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How To Explain A Gap in Your CV

By Emma Tee on

List of things that shouldn’t be ignored:

  • Smear test
  • Prostate exam
  • The vegetables sitting at the bottom of your fridge
  • A cold gin and tonic
  • A gap on your CV

The last point is the most relevant for now. 

Trust us when we say a gap in your CV isn’t the worst thing in the world. The award for that easily goes to stepping on a plug.

Having a gap in your CV may feel taboo and make you feel that your competition has the edge, but it’s not uncommon to see a gap here and there and it is certainly not worth losing sleep over. A steady and stable career is sought after by employers, but surprisingly, people have lives outside of work and employers appreciate that, as long as you tell your story in the right way and don’t brush over it.

There are many reasons why people have gaps, it could be that something happened in their personal life that was outside of their control, or it could be they decided that instead of the traditional 9 to 5, they wanted to hide out at Machu Picchu, go save elephants in Thailand, and pick fruit at farms in Australia (we can’t blame anyone for making that decision!). 

Whatever the reason, there is a right way to handle it, which we will dive head first into now!

  • Embrace Transparency: The first and most important rule of addressing a gap in your CV is to be honest about it. Don’t sweep it under that trendy jute rug, instead acknowledge it and do so with confidence. Employers want authentic and honest people in their company, they don’t want Pinocchio sitting at the Monday morning kick-off meeting. 
  • Highlight Relevant Experience: While the gap in your CV means that you’ve stepped out of the traditional 9 to 5, it doesn’t mean you sat idle and completed Netflix. You will have had experiences that strengthened your skillset and enabled you to grow, albeit in a different way. Reflect on any projects or activities you experienced during the downtime and emphasise any relevant aspects when applying to a job,
  • Focus on Skills and Achievements: Instead of staring blankly at the whitespace on your CV, consider the skills and achievements you’ve gained throughout that period and your entire career journey. Use the space to highlight any accomplishments, certifications, or professional development initiatives you underwent during this time. Employers like to see that you gained something from your time away and committed to putting the time into yourself and your development.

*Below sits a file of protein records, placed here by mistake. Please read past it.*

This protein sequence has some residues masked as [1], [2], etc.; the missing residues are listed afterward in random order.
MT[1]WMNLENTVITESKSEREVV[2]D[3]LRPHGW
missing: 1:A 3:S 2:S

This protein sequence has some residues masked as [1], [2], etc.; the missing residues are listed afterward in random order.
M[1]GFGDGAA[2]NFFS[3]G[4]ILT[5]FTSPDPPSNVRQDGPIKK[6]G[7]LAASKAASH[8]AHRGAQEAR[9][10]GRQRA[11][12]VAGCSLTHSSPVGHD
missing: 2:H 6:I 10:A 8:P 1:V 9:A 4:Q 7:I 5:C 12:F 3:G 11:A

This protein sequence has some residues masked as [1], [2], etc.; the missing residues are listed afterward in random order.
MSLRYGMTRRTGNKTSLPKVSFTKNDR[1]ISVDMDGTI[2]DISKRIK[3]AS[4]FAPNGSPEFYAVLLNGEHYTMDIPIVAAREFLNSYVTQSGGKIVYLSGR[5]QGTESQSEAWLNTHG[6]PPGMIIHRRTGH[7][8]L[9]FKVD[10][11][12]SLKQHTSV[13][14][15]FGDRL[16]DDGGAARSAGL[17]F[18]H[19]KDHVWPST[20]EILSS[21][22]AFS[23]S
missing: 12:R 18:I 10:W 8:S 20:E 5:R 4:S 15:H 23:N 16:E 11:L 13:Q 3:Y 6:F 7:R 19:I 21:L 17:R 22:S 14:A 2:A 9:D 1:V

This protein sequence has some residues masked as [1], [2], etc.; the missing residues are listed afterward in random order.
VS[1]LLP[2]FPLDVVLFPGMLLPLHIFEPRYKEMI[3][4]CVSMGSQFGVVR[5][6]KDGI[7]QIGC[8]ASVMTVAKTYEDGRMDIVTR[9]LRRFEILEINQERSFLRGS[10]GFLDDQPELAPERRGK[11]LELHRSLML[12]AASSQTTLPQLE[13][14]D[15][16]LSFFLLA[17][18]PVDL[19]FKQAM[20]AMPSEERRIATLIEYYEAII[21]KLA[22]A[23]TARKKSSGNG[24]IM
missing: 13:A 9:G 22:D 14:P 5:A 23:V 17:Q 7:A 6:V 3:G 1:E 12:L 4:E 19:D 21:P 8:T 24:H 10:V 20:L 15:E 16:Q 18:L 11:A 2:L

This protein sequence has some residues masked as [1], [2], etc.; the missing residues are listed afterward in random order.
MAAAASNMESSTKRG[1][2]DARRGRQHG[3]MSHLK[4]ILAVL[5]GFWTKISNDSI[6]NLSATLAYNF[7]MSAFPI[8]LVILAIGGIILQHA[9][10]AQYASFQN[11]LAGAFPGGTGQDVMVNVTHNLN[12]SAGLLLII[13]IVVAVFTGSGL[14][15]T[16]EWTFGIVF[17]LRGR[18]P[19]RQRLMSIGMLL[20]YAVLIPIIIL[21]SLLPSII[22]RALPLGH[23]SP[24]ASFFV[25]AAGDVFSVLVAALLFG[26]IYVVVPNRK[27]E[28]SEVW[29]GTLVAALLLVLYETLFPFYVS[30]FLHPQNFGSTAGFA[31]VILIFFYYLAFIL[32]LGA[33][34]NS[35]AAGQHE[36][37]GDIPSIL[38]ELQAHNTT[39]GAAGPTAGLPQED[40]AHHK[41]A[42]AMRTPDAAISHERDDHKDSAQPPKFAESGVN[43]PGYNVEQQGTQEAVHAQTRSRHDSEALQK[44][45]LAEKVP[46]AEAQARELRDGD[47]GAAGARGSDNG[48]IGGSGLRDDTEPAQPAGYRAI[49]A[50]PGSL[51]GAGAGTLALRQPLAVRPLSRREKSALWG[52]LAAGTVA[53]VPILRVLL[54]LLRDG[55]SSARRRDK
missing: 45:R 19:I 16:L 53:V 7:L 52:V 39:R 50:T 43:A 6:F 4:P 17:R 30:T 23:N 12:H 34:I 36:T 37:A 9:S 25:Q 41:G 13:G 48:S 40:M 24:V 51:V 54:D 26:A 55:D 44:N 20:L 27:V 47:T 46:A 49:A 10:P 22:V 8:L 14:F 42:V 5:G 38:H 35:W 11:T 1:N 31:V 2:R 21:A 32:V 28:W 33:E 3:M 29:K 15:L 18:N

• Address the Elephant in the Room: You don’t need to squeeze dry the detail, especially if the reason behind the gap is sensitive or personal. However, you should provide a brief explanation if the topic crops up. Keep your explanation concise and focus on the challenges you’ve overcome, the experiences you gained, and your refreshed skillset. If you’re fresh from a gap, end by telling your prospective employer why you’re ready to start setting that alarm for 6am every morning and why it’s time to get back at it. 
  • Add a Positive Spin: See your gap as a strength rather than a weakness. Likely, your time away from the office (or back bedroom) allowed you to gain valuable insights and passions that you may not have had time for before. It could even be that you’ve decided to take your career in a whole new direction and reassess what you want from life. Make a point of how this period allowed you to reflect and equipped you with a fresh perspective. 
  • Practice your Pitch: An interview is just storytelling, but, please make sure that you’re sharing a snapshot of your biography, rather than a piece of fiction, plucked from thin air. With that in mind, it’s important you have your story straight, so rehearse it. When you’re putting the kettle on, take 5 minutes to run through the reasons, practice your delivery, and prepare for any stumbling blocks. You want your response to be clear, authentic, and well thought out, so once you have this nailed in your mind, run through it with a friend or family member – they’ll be truthful – like it or not!

Everyone’s career journey is unique and a gap in your CV doesn’t define your worth or your potential. By approaching it with honesty, positivity, and a focus on your growth, you can shine a positive light on your experience, rather than let it fester in the dark (like those vegetables sat in the bottom drawer of the fridge we mentioned earlier). 

Embrace it, own it, and twist it into a positive, it’ll make for a better story in the long run.